Think You Can't Make Your Own Ear Wires?

Dec 16, 2013

A few days ago, a friend of mine was telling me that she just could not figure out how to make wire jewelry. She said that the wire just would not behave for her, and she didn't know what to do about it. Now, this friend also happens to be a very talented bead-weaver. She has an uncanny knack for putting together color palettes to match a focal bead, and her technique is pretty much flawless. She's such a gifted bead artist, I didn't want her to feel like wire jewelry designs would beat her, so I suggested she try to make something simple: ear wires!

Ear wires really are fool proof if you're just learning how to make wire jewelry. Before I learned how to make my own ear wires, I always thought that I'd never advance past making simple loops and wrapped loops with wire. But you can make your own ear wires with whatever you happen to have handy, even if all you have are a few 2-3" head pins!

The basic wire jewelry skills you master when creating your own ear wires can easily be translated into other wire jewelry patterns. And because you'll feel more confident with your jewelry making tools, you'll want to start working on more advanced wire jewelry projects. Sure, there are machines and tools out there that can make perfect ear wires for you every time, but if you're a beginner to wire jewelry designs, I would recommend learning how to make your ear wires by hand so that you get more practice in the manipulation of wire and the use of wire tools.

Want to make your own ear wires by hand in just four simple steps?

Making Ear Wires Step 1 1. Cut your wire. Using your flush cutters (you should already have a good pair of flush cutters in your collection of beading tools), cut a piece of wire about 2-3" long. Make sure you use the flat end of the flush cutters so that you have two flat ends on your wire. You can use a head pin to make an ear wire by nipping off the flat pad on the bottom.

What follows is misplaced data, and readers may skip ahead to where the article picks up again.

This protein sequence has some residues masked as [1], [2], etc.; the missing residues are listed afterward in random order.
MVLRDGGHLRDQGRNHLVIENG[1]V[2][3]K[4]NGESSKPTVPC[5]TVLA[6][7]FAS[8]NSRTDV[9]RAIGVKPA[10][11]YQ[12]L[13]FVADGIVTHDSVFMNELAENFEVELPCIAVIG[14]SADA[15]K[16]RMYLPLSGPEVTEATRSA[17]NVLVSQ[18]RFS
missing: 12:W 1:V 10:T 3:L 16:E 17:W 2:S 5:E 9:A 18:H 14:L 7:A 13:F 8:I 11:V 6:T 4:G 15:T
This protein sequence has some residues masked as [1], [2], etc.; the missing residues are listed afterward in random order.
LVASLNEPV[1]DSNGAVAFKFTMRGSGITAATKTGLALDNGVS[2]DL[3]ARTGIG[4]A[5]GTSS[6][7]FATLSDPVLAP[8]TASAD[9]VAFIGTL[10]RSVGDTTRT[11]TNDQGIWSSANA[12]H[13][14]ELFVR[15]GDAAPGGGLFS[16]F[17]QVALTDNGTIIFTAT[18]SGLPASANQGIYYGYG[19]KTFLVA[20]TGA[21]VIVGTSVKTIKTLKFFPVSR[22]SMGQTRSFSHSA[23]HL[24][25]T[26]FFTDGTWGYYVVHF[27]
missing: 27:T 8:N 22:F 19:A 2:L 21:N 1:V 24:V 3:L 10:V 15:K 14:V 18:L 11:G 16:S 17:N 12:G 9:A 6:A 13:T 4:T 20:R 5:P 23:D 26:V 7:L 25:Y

Making Ear Wires Step 2 2. Make a simple loop. (Or a wrapped loop.) Depending on what you want to do with your ear wire, you can make either a simple loop or a wrapped loop at the bottom. If you want consistent loops for a pair of ear wires, you can either mark the jaws of your pliers with a permanent marker, or you can use a looping pliers, like my favorite pair from Wubbers.
Making Ear Wires Step 3 3. Bend the wire into a hook. For this step, I recommend you use something as a mandrel to get a perfectly round shape. My favorite tool for making ear wires? A thick permanent marker. They're inexpensive, I always have about a dozen of them sitting in my desk drawer, and they're portable. I really couldn't ask for a better wire jewelry tool!
Making Ear Wires Step 4 4. Trim the wire and file the end. After you've bent the wire over the marker to make your loop, trim the end to shorten it a bit, and just give it a gentle bend with your fingers to make that classic ear wire shape. Because you'll be inserting these into an ear lobe, I always recommend filing that newly trimmed end with a cup file or even with a piece of regular sandpaper. I found my cup file at my local big box craft store for around $10, and it's proven itself to be a worthwhile investment.